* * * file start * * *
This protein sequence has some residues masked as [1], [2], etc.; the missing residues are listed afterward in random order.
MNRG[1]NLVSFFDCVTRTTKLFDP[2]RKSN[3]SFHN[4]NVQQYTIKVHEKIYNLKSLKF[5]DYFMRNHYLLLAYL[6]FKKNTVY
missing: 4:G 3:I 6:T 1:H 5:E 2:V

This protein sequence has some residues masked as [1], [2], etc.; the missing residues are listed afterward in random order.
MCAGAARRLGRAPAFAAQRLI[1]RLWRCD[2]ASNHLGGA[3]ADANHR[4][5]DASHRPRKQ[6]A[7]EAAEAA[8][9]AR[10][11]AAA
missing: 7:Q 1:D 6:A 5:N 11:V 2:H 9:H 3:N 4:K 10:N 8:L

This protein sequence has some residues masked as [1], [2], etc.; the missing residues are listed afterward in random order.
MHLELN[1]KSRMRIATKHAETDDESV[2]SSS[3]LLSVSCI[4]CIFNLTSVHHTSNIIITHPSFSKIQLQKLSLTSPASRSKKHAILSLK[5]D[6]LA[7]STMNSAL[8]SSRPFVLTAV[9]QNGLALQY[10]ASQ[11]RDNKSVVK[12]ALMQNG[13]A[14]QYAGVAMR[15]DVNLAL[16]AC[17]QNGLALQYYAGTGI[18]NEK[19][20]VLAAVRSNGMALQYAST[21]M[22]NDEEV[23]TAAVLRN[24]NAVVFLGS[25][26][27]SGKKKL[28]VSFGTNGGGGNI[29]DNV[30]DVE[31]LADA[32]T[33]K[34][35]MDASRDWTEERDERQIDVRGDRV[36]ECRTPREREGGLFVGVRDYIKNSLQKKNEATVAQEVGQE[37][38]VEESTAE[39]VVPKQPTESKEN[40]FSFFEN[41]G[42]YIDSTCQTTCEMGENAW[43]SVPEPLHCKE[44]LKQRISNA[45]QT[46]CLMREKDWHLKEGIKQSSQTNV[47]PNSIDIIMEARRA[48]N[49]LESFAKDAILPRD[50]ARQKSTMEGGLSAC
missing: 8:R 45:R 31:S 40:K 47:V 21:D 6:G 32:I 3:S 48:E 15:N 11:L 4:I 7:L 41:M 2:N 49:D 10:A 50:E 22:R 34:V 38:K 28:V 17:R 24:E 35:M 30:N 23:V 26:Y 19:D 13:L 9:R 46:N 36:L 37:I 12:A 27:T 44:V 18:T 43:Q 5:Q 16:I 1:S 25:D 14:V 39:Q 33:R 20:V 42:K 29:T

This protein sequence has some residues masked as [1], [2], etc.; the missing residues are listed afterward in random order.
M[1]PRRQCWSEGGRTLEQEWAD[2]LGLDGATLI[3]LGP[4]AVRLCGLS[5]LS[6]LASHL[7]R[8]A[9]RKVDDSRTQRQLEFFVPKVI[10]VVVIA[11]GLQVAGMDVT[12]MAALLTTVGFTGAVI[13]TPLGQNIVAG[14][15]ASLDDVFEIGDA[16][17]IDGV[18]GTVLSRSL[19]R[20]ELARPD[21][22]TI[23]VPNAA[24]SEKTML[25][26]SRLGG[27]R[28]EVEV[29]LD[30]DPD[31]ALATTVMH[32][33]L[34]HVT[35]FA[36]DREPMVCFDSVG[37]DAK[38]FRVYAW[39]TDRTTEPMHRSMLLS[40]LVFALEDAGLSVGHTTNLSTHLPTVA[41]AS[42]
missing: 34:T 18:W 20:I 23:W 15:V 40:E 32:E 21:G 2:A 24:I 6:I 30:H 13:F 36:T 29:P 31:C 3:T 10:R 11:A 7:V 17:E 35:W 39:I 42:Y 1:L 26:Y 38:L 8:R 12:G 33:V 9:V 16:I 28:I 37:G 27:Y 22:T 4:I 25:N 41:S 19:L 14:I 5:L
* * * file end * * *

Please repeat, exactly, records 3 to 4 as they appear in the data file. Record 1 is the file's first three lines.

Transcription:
This protein sequence has some residues masked as [1], [2], etc.; the missing residues are listed afterward in random order.
MHLELN[1]KSRMRIATKHAETDDESV[2]SSS[3]LLSVSCI[4]CIFNLTSVHHTSNIIITHPSFSKIQLQKLSLTSPASRSKKHAILSLK[5]D[6]LA[7]STMNSAL[8]SSRPFVLTAV[9]QNGLALQY[10]ASQ[11]RDNKSVVK[12]ALMQNG[13]A[14]QYAGVAMR[15]DVNLAL[16]AC[17]QNGLALQYYAGTGI[18]NEK[19][20]VLAAVRSNGMALQYAST[21]M[22]NDEEV[23]TAAVLRN[24]NAVVFLGS[25][26][27]SGKKKL[28]VSFGTNGGGGNI[29]DNV[30]DVE[31]LADA[32]T[33]K[34][35]MDASRDWTEERDERQIDVRGDRV[36]ECRTPREREGGLFVGVRDYIKNSLQKKNEATVAQEVGQE[37][38]VEESTAE[39]VVPKQPTESKEN[40]FSFFEN[41]G[42]YIDSTCQTTCEMGENAW[43]SVPEPLHCKE[44]LKQRISNA[45]QT[46]CLMREKDWHLKEGIKQSSQTNV[47]PNSIDIIMEARRA[48]N[49]LESFAKDAILPRD[50]ARQKSTMEGGLSAC
missing: 8:R 45:R 31:S 40:K 47:V 21:D 6:G 32:I 3:S 48:E 15:N 11:L 4:I 7:L 41:M 2:N 49:D 10:A 50:E 22:R 34:V 38:K 28:V 17:R 24:E 35:M 30:N 23:V 26:Y 19:D 13:L 9:R 46:N 36:L 37:I 12:A 27:T 44:V 18:T 43:Q 5:Q 16:I 1:S 25:D 14:V 39:Q 33:R 20:V 42:K 29:T

This protein sequence has some residues masked as [1], [2], etc.; the missing residues are listed afterward in random order.
M[1]PRRQCWSEGGRTLEQEWAD[2]LGLDGATLI[3]LGP[4]AVRLCGLS[5]LS[6]LASHL[7]R[8]A[9]RKVDDSRTQRQLEFFVPKVI[10]VVVIA[11]GLQVAGMDVT[12]MAALLTTVGFTGAVI[13]TPLGQNIVAG[14][15]ASLDDVFEIGDA[16][17]IDGV[18]GTVLSRSL[19]R[20]ELARPD[21][22]TI[23]VPNAA[24]SEKTML[25][26]SRLGG[27]R[28]EVEV[29]LD[30]DPD[31]ALATTVMH[32][33]L[34]HVT[35]FA[36]DREPMVCFDSVG[37]DAK[38]FRVYAW[39]TDRTTEPMHRSMLLS[40]LVFALEDAGLSVGHTTNLSTHLPTVA[41]AS[42]
missing: 34:T 18:W 20:I 23:W 15:V 40:E 32:E 21:G 2:A 24:I 6:I 30:H 13:F 36:T 29:P 31:C 3:T 10:R 11:A 7:V 17:E 35:W 39:I 42:Y 1:L 26:Y 38:L 8:R 12:G 33:V 9:V 16:I 28:I 37:G 27:Y 22:T 4:I 25:N 41:S 19:L 14:I 5:L